When you grow up you slowly begin to realize that the world adores growth and prompts people to strive for more. Even though this, in a way, is the right path in a lot of occasions and it’s surely something we need in order the human population to survive, it’s actually the last thing you need on a personal level. Born and raised in a modest family, I swore to myself that I will earn enough money to a point when I don’t have to worry about this resource. Even though I kept my promise, this initial seed planted in my mind had a negative impact over my life – I reached a point where nothing was enough and more was always the thing I wanted.
Contrary to all views of the modern man, the true path towards ultimate happiness is abstinence, not excess.
Epicurus, a Greek philosopher, who lived around 341–270 BC, was the first person who introduced this to the world. He believed that pleasure was the major good in life and pursuing it was the right path for every living creature.
However, according to what he preached, this doesn’t mean that you should party like crazy and have a relationship with multiple people to achieve the above. Quite the opposite. His belief was that one should not focus so much on feeling pleasure or aim for things that will bring him pleasure, what he advocated was to do everything possible to avoid suffering. Sounds confusing, doesn’t it?
In this post, I will explain why abstinence, not excess will ultimately make you a happier person and what you can do today to start feeling better. And no, you don’t have to buy a product about it.
Why More is Suffocating?
Teenagers now will never, hopefully, understand what it’s like to go to the store and have only one type of chocolate, cheese, or bread to choose from.
The other day I was grocery shopping and I’ve spent 30 minutes deciding what type of beer I want. Now, you can choose from 100+ brands, different tastes, different level of alcohol, different shapes…
After some time comparing the different beverages, I began to feel stupid. Then, I stopped for a moment and I reminded myself how easy it was before. You simply go to the store and you buy a beer, bread, or whatever you need without thinking about the brand, or the freaking taste. Mostly because there was only one type of bread and only one type of beer in the store. And it was way better compared to what we have today.
We all know how things are today, diversity is present in every type of business, which is kind of good. This means that there are a lot of factories. A lot of jobs. This means that more people are able to do what they want. To get money for what they do best.
But it’s also bad.
The gold rush which people were obsessed more than 100 years ago, has now been replaced by an entrepreneurial rush.1
If the government decides to prohibit the registration of small businesses or make freelancing and cryptocurrencies illegal, this will mean that the term entrepreneur will be something of the past.
Even though I love the idea of becoming self-sufficient by doing what you do best to support your lifestyle, yourself, and your family, there is one nasty bioproduct of all that hustle happening around: There are now gazillion of stuff that are fighting for our attention:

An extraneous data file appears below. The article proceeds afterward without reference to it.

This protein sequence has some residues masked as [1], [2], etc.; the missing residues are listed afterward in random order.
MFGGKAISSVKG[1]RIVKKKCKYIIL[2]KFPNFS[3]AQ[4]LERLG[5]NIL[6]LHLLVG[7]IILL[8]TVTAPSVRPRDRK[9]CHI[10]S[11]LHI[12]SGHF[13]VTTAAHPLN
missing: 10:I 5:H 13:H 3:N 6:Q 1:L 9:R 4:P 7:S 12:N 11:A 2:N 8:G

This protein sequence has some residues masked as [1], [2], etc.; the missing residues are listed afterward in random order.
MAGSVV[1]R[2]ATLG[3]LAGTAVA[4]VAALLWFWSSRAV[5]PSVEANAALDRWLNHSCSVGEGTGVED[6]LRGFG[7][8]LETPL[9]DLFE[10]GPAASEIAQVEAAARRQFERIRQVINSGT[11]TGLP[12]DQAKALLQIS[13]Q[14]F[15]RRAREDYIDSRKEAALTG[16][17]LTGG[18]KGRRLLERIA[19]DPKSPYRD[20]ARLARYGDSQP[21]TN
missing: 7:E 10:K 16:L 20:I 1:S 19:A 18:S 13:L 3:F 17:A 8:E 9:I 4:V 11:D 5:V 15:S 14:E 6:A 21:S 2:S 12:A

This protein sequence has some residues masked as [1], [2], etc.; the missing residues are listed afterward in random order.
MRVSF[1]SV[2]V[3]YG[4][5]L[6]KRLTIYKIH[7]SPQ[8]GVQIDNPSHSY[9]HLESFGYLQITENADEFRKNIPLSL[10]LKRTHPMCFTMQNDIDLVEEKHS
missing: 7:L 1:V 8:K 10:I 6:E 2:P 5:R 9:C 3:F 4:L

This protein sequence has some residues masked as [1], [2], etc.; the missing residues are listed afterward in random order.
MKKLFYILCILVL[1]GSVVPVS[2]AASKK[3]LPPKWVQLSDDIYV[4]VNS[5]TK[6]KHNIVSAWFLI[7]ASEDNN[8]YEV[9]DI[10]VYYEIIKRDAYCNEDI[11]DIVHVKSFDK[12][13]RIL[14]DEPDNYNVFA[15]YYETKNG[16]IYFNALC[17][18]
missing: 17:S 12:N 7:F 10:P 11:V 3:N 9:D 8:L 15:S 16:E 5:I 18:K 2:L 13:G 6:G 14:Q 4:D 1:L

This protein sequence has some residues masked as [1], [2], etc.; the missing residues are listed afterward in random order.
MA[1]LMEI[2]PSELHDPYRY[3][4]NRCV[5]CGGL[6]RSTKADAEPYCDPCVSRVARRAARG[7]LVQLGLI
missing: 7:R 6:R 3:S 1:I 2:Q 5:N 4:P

You spent so much time thinking about what to wear, what type of hair product to buy, what type of post or book to read. This abundance is the reason so many people are suffering from the FOMO effect.2
When you order a dish at the restaurant and there are a lot of options for the main course, you aren’t really satisfied with your choice because you’re constantly thinking about the other options. This leads to a feeling of regret, thus you’re not happy.
We’re surrounded by stuff and decisions constantly. But what we can do about all of this?
It turns out that someone who lived more than 2000 years ago had a better answer than a young Youtuber who only thinks about the number of his subscribers:
The purpose of Epicurus’ philosophy was to attain the happy, tranquil life. That good things have to be pursued and bad things have to be avoided.
Even though a lot of people think that his main mission in life was to pursue pleasure, Epicurus was striving more on absence of pain and suffering. He stated that when we are not hurt, tormented, in agony, in bad mood, we don’t actually need to pursue pleasure. At that moment we enter a state of calmness and peace.
There are two types of pleasure identified in his studies: “Moving” pleasures and “Static” pleasures. The first occurs when a person is in the process of satisfying a certain desire.
For example, when someone is thirsty and he is drinking water. While he drinks he feels pleasure. The static pleasure comes afterward. Once this person finishes with the drinking water process, he’s now satisfied and he now feels good. I’m sure that you can easily imagine the state of the “moving” pleasure when you’re eating, drinking alcohol, or having sex. Also, imagine the “static” pleasure right after the previously mentioned activities.
If you think about it for a moment, you will realize that we can’t be in that pleasure state for too long – the moving one. You can’t drink water forever. You can’t have sex that you enjoy for hours. You can’t eat 10 pounds of chocolate. You can’t constantly get sales on your online store. You can’t listen to your favorite song all day. Or can you?
The problem we nowadays have is that we constantly want to be in the “moving” pleasure state. That’s why we overeat; That’s why we spend hours scrolling through our social media feeds, hoping something new and exciting will happen; That’s why we watch TV for days; That’s why we spend money like crazy for things we don’t actually need; That’s also why we publish new posts on our social media account a couple of times per day. We hope to get more likes, thus feel better.
We do all type of crazy shit to feel better. The sad part is that we’re doing them too often and at some point, these things are becoming habits.
Pursing blindly pleasure, as Epicurus put’s it, is the beginning and end of a happy life. The previous must be moderate, controlled and reasonable. Pleasure should be pursued to a level where it will satisfy the body and the mind.
Types Of Pleasures
Besides what we previously mentioned, Epicurus additionally separates the different types of pleasures into the following types: